----- Original Message ----- 
From: "Günther Greindl" <[EMAIL PROTECTED]>
Sent: Saturday, April 19, 2008 9:46 PM
Subject: Re: Quantum Immortality = no second law

> Dear Nichomachus,
>> decision. If she measures the particle's spin as positive, she will
>> elect to switch cases, and if she measures it with a negative spin she
>> will keep the one she has. This is because she wants to be sure that,
>> having gotten to this point in the game, there will be at least some
>> branches of her existence where she experiences winning the grand
>> prize. She is not convinced that, were she to decide what to do using
>> only the processes available to her mind, she would guarantee that
>> same result since it is just possible that all of the mutiple versions
>> of herself confronted with the dilemma may make the same bad guess.
> I have also thought along these lines some time ago (to use a qubit to
> ensure that all outcomes are chosen, because one should not rely on
> one's mind decohering into all possible decisions).
> The essential question is this: what worlds exist? All possible worlds.
> But which worlds are possible? We have, on the one hand, physical
> possibility (this also includes other physical constants etc, but no
> totally unphysical scenarios).
> I have long adhered to this "everything physically possible", but this
> does break down under closer scrutiny: first of all, physical relations
> are, when things come down to it, mathematical relations.
> So we could conclude with Max Tegmark: all possible mathematical
> structures exist; this is ill defined (but then, why should the
> Everything be well defined?)
> Alastair argues in his paper that everything logically possible exists
> (with his non arbitrariness principle) but, while initially appealing,
> it leads to the question: what is logically possible? In what logic?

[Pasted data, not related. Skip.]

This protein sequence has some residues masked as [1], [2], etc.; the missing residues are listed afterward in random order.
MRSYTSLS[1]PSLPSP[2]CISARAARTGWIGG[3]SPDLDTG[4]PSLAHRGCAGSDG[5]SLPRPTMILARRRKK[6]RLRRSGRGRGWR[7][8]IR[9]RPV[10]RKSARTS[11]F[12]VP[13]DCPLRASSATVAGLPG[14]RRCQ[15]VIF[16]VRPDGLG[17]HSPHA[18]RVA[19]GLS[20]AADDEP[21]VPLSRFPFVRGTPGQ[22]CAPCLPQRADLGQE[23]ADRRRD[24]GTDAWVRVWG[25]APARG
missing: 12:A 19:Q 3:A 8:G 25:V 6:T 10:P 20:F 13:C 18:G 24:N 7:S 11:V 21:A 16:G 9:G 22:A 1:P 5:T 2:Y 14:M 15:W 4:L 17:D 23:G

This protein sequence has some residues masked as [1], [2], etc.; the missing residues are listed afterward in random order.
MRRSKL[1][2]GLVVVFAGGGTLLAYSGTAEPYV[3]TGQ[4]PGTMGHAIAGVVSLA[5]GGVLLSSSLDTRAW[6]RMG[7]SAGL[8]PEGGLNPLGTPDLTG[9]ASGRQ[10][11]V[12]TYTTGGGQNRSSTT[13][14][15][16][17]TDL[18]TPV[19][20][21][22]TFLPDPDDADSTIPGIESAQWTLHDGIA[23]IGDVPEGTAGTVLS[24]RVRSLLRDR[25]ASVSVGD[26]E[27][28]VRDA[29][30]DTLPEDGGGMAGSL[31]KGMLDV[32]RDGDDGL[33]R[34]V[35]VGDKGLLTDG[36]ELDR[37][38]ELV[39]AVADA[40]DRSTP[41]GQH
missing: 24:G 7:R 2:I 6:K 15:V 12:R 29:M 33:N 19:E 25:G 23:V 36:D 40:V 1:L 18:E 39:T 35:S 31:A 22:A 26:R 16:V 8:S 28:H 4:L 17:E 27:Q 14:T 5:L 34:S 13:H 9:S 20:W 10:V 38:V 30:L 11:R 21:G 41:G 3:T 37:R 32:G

> Classical/Intuitionist/Deviant logics etc etc...then we are back at
> Max's all possible structures.

The focus of my paper is on theories in principle fully describing universes
(or u-reality). The term 'logically possible' is intended to contrast with
'physically possible' and refers to descriptions (theories) being internally
non-contradictory (more in note 4 in my paper). Classical logic is usually
intended in these kinds of cases, and I can't actually see from what I know
of other logics how they might relevantly extend the range of possible
inhabitable universes beyond those describable by formal systems operating
according to classical logic. (There is also the issue of their additional
complexity, if some are somehow incorporatable.) I do mention in general
terms possible alternatives to standard formal systems at the start of
section 4. For my purposes all I need is a plausible way around the White
Rabbit problem. In my view its deep philosophical basis and potential
explanation of our relative simplicity and lawfulness are points in favour
of the 'All Possible States' hypothesis, and the idea of not being able to
fully characterize it is pretty much to be expected given its universal


Paper at: http://www.physica.freeserve.co.uk/pa01.htm

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